Funding

 USEC is re-evaluating its plan and alternatives for proceeding with the financing and commercialization of the American Centrifuge project. Factors that can affect this plan and the economics of the project include key variables related to project cost, schedule, the status of the supply chain for centrifuge manufacturing and plant support systems, market demand and market prices for low enriched uranium (LEU), financing costs and other financing terms.

The economics of the project are severely challenged by the current supply/demand imbalance in the market for LEU and related downward pressure on market prices for SWU which are now at their lowest levels in more than a decade. At current market prices, USEC does not believe that its plans for commercialization of the American Centrifuge project are economically viable without additional government support beyond the $2 billion loan guarantee funding that the Company has applied for from the U.S. Department of Energy (DOE).

Although the economics of the American Centrifuge project are severely challenged under current enrichment market conditions, USEC continues to believe that the deployment of the American Centrifuge project represents its clearest path to a long-term, direct source of domestic enrichment production, and therefore the long-term viability of USEC's LEU business.

USEC has provided various options to DOE related to preserving the American Centrifuge technology for national security needs, which may enable USEC to maintain the option to deploy the technology for commercial purposes at some point in the future. Over the past two years, USEC confirmed the technical readiness of the American Centrifuge technology through a cooperative cost-sharing RD&D Program with DOE. The continuation of the RD&D Program in 2014 includes work primarily related to additional cascade testing. The program continuation also supports DOE analysis of the technology while sustaining program capabilities as DOE considers its options for meeting national security needs. USEC could make a decision in the near term to reduce, demobilize or terminate the American Centrifuge project if additional DOE funding or support is not available or if USEC determines there is no longer a viable path to commercialization of the American Centrifuge project.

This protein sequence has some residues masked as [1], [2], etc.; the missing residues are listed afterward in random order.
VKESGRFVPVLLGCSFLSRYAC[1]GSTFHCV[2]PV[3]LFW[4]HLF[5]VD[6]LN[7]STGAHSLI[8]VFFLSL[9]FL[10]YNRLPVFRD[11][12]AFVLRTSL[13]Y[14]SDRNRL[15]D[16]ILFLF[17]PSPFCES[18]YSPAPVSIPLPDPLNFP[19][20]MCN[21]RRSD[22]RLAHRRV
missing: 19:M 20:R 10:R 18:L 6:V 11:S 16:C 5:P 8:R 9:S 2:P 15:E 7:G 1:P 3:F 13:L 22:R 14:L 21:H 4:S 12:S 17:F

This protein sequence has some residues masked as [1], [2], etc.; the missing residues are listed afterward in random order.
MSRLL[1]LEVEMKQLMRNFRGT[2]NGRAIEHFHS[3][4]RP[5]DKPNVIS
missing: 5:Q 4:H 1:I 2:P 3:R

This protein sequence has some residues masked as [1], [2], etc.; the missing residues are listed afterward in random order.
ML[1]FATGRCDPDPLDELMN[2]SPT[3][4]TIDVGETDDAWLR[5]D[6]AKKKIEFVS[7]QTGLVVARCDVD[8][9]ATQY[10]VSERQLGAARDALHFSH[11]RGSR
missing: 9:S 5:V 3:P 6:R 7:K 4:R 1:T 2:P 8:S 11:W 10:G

Under the amended cooperative agreement, the RD&D Program is extended through April 15, 2014. The latest funding was included in the omnibus appropriations bill for government fiscal year 2014 passed by Congress and signed by the President in January 2014. This appropriated $62 million for the RD&D Program, including $29.3 million that had been previously provided under the cooperative agreement pursuant to the continuing resolutions that previously funded government operations in government fiscal year 2014 and the additional $22.6 million provided under the cooperative agreement by DOE since its passage. The omnibus appropriations bill also provides DOE with authority to transfer up to an additional $56.65 million of funding within DOE’s National Nuclear Security Administration appropriations to fund the RD&D Program or a successor program. Such transfer authority is subject to further approval of the House and Senate Appropriations Committees after a minimum 30-day review period. To obtain such approvals, the Secretary of Energy must notify Congress and submit to the Appropriations Committees a cost-benefit analysis of available and prospective domestic enrichment technologies for national security needs and the scope, schedule and cost of the Secretary’s preferred option.

Funding for the RD&D Program has only been provided through April 15, 2014, and DOE has stated that it does not plan to extend the RD&D cooperative agreement beyond such date. USEC continues to discuss with DOE its options for maintaining a domestic enrichment capability and DOE’s plans for the American Centrifuge project post-April 15, as well as USEC’s potential role in such options and during any transition. However, the scope of and USEC's role in a program after April 15 are uncertain, and USEC has no assurance that the U.S. government will continue to support the project beyond April 15, 2014. Due to the absence of clarity regarding both DOE funding and DOE’s plans for the American Centrifuge project beyond April 15, USEC Inc. issued notices to all of its employees working on the American Centrifuge project as required by the WARN Act of the potential for layoffs.

American Centrifuge: Investing Today for Long-Term Competitiveness

Deploying the American Centrifuge will ensure a reliable and diversified supply of enriched uranium while preserving competition and stability.